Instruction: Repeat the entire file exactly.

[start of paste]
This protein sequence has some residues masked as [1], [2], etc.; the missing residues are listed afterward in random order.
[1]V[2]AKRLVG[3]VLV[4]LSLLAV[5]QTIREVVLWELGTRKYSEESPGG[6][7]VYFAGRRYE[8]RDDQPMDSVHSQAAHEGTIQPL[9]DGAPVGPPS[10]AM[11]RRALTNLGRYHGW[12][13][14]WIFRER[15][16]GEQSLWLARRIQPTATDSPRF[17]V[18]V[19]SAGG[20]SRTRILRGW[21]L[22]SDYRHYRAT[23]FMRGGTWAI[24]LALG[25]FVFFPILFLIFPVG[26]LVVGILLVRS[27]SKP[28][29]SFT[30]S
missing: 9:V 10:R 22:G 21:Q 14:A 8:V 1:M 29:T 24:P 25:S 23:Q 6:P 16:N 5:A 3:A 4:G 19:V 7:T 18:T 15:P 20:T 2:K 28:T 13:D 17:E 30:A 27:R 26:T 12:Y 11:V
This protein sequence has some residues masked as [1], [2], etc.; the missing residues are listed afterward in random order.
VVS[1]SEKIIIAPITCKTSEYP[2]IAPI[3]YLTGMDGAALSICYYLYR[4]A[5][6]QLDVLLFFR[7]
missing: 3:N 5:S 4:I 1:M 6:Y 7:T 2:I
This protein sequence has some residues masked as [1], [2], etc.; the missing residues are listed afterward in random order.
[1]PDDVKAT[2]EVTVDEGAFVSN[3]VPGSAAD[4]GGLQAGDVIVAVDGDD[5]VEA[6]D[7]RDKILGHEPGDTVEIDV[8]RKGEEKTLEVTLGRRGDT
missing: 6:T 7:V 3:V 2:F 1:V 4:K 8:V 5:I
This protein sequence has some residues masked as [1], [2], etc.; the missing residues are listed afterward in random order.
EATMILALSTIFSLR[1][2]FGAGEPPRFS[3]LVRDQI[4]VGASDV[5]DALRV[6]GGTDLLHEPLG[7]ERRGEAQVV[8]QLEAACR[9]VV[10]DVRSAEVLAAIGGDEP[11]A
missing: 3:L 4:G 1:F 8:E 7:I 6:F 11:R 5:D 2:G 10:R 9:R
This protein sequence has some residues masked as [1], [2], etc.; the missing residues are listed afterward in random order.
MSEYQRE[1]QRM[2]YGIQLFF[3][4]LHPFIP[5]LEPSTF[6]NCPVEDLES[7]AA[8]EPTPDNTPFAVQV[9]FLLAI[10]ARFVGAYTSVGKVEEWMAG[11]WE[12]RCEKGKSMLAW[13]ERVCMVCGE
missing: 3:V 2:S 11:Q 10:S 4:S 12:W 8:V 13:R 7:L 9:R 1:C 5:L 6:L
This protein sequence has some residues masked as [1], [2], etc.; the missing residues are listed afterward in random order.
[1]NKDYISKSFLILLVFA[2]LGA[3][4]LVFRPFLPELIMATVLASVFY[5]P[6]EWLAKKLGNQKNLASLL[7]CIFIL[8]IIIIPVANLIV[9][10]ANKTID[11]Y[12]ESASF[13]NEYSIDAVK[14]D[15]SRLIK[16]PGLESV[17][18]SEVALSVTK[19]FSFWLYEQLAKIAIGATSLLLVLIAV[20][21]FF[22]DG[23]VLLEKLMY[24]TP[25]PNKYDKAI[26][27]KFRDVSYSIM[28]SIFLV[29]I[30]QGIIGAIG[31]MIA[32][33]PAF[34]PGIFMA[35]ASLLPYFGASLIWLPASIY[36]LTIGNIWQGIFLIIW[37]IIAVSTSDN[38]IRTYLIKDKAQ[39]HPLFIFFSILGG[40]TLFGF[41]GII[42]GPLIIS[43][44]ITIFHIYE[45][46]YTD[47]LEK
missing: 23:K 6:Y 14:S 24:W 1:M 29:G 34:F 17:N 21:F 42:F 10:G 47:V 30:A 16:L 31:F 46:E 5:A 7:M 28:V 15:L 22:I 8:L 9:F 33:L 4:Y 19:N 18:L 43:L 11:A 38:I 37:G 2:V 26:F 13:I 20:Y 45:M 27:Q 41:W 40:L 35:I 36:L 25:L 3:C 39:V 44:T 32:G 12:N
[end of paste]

This protein sequence has some residues masked as [1], [2], etc.; the missing residues are listed afterward in random order.
[1]V[2]AKRLVG[3]VLV[4]LSLLAV[5]QTIREVVLWELGTRKYSEESPGG[6][7]VYFAGRRYE[8]RDDQPMDSVHSQAAHEGTIQPL[9]DGAPVGPPS[10]AM[11]RRALTNLGRYHGW[12][13][14]WIFRER[15][16]GEQSLWLARRIQPTATDSPRF[17]V[18]V[19]SAGG[20]SRTRILRGW[21]L[22]SDYRHYRAT[23]FMRGGTWAI[24]LALG[25]FVFFPILFLIFPVG[26]LVVGILLVRS[27]SKP[28][29]SFT[30]S
missing: 9:V 10:R 22:G 21:Q 14:A 8:V 1:M 29:T 24:P 25:S 23:Q 6:P 16:N 5:A 3:A 4:G 19:V 7:T 18:T 15:P 20:T 2:K 28:T 13:D 17:E 30:A 27:R 26:T 12:Y 11:V
This protein sequence has some residues masked as [1], [2], etc.; the missing residues are listed afterward in random order.
VVS[1]SEKIIIAPITCKTSEYP[2]IAPI[3]YLTGMDGAALSICYYLYR[4]A[5][6]QLDVLLFFR[7]
missing: 3:N 5:S 4:I 1:M 6:Y 7:T 2:I
This protein sequence has some residues masked as [1], [2], etc.; the missing residues are listed afterward in random order.
[1]PDDVKAT[2]EVTVDEGAFVSN[3]VPGSAAD[4]GGLQAGDVIVAVDGDD[5]VEA[6]D[7]RDKILGHEPGDTVEIDV[8]RKGEEKTLEVTLGRRGDT
missing: 6:T 7:V 3:V 2:F 1:V 4:K 8:V 5:I
This protein sequence has some residues masked as [1], [2], etc.; the missing residues are listed afterward in random order.
EATMILALSTIFSLR[1][2]FGAGEPPRFS[3]LVRDQI[4]VGASDV[5]DALRV[6]GGTDLLHEPLG[7]ERRGEAQVV[8]QLEAACR[9]VV[10]DVRSAEVLAAIGGDEP[11]A
missing: 3:L 4:G 1:F 8:E 7:I 6:F 11:R 5:D 2:G 10:R 9:R
This protein sequence has some residues masked as [1], [2], etc.; the missing residues are listed afterward in random order.
MSEYQRE[1]QRM[2]YGIQLFF[3][4]LHPFIP[5]LEPSTF[6]NCPVEDLES[7]AA[8]EPTPDNTPFAVQV[9]FLLAI[10]ARFVGAYTSVGKVEEWMAG[11]WE[12]RCEKGKSMLAW[13]ERVCMVCGE
missing: 3:V 2:S 11:Q 10:S 4:S 12:W 8:V 13:R 7:L 9:R 1:C 5:L 6:L
This protein sequence has some residues masked as [1], [2], etc.; the missing residues are listed afterward in random order.
[1]NKDYISKSFLILLVFA[2]LGA[3][4]LVFRPFLPELIMATVLASVFY[5]P[6]EWLAKKLGNQKNLASLL[7]CIFIL[8]IIIIPVANLIV[9][10]ANKTID[11]Y[12]ESASF[13]NEYSIDAVK[14]D[15]SRLIK[16]PGLESV[17][18]SEVALSVTK[19]FSFWLYEQLAKIAIGATSLLLVLIAV[20][21]FF[22]DG[23]VLLEKLMY[24]TP[25]PNKYDKAI[26][27]KFRDVSYSIM[28]SIFLV[29]I[30]QGIIGAIG[31]MIA[32][33]PAF[34]PGIFMA[35]ASLLPYFGASLIWLPASIY[36]LTIGNIWQGIFLIIW[37]IIAVSTSDN[38]IRTYLIKDKAQ[39]HPLFIFFSILGG[40]TLFGF[41]GII[42]GPLIIS[43][44]ITIFHIYE[45][46]YTD[47]LEK
missing: 23:K 6:Y 14:S 24:W 1:M 29:G 34:F 17:N 21:F 42:F 10:G 47:V 30:A 16:L 31:F 46:E 5:A 7:M 28:V 15:L 22:I 8:L 9:F 33:L 4:Y 19:N 18:L 43:L 11:A 38:I 37:G 2:V 26:F 13:I 20:Y 45:M 27:Q 41:W 40:L 35:I 36:L 25:L 3:C 39:V 44:T 32:G 12:N